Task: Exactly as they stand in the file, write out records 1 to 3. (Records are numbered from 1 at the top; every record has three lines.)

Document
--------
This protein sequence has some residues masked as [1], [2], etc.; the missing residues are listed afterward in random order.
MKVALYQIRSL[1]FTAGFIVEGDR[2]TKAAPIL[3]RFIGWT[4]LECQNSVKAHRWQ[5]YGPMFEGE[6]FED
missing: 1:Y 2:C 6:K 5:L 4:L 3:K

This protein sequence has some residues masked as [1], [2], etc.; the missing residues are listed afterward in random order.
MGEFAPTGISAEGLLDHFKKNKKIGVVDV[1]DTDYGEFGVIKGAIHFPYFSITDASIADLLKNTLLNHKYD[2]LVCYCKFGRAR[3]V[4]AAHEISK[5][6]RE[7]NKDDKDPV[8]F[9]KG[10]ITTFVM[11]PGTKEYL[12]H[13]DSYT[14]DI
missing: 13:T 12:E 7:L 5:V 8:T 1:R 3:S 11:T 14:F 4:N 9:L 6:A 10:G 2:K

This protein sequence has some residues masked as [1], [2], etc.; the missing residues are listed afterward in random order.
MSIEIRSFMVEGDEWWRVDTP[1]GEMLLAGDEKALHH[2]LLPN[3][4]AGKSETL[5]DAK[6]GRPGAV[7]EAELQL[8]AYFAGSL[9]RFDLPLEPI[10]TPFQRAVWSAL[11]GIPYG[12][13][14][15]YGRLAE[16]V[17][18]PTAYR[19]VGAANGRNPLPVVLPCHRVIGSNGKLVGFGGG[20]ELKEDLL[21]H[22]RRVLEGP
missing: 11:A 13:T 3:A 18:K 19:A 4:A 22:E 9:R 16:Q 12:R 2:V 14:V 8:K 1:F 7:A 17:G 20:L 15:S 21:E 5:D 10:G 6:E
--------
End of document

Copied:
This protein sequence has some residues masked as [1], [2], etc.; the missing residues are listed afterward in random order.
MKVALYQIRSL[1]FTAGFIVEGDR[2]TKAAPIL[3]RFIGWT[4]LECQNSVKAHRWQ[5]YGPMFEGE[6]FED
missing: 1:Y 2:C 6:K 5:L 4:L 3:K

This protein sequence has some residues masked as [1], [2], etc.; the missing residues are listed afterward in random order.
MGEFAPTGISAEGLLDHFKKNKKIGVVDV[1]DTDYGEFGVIKGAIHFPYFSITDASIADLLKNTLLNHKYD[2]LVCYCKFGRAR[3]V[4]AAHEISK[5][6]RE[7]NKDDKDPV[8]F[9]KG[10]ITTFVM[11]PGTKEYL[12]H[13]DSYT[14]DI
missing: 13:T 12:E 7:L 5:V 8:T 1:R 3:S 11:T 14:F 4:N 9:L 6:A 10:G 2:K

This protein sequence has some residues masked as [1], [2], etc.; the missing residues are listed afterward in random order.
MSIEIRSFMVEGDEWWRVDTP[1]GEMLLAGDEKALHH[2]LLPN[3][4]AGKSETL[5]DAK[6]GRPGAV[7]EAELQL[8]AYFAGSL[9]RFDLPLEPI[10]TPFQRAVWSAL[11]GIPYG[12][13][14][15]YGRLAE[16]V[17][18]PTAYR[19]VGAANGRNPLPVVLPCHRVIGSNGKLVGFGGG[20]ELKEDLL[21]H[22]RRVLEGP
missing: 11:A 13:T 3:A 18:K 19:A 4:A 22:E 9:R 16:Q 12:R 2:V 14:V 8:K 1:F 7:A 17:G 20:L 15:S 21:E 5:D 10:G 6:E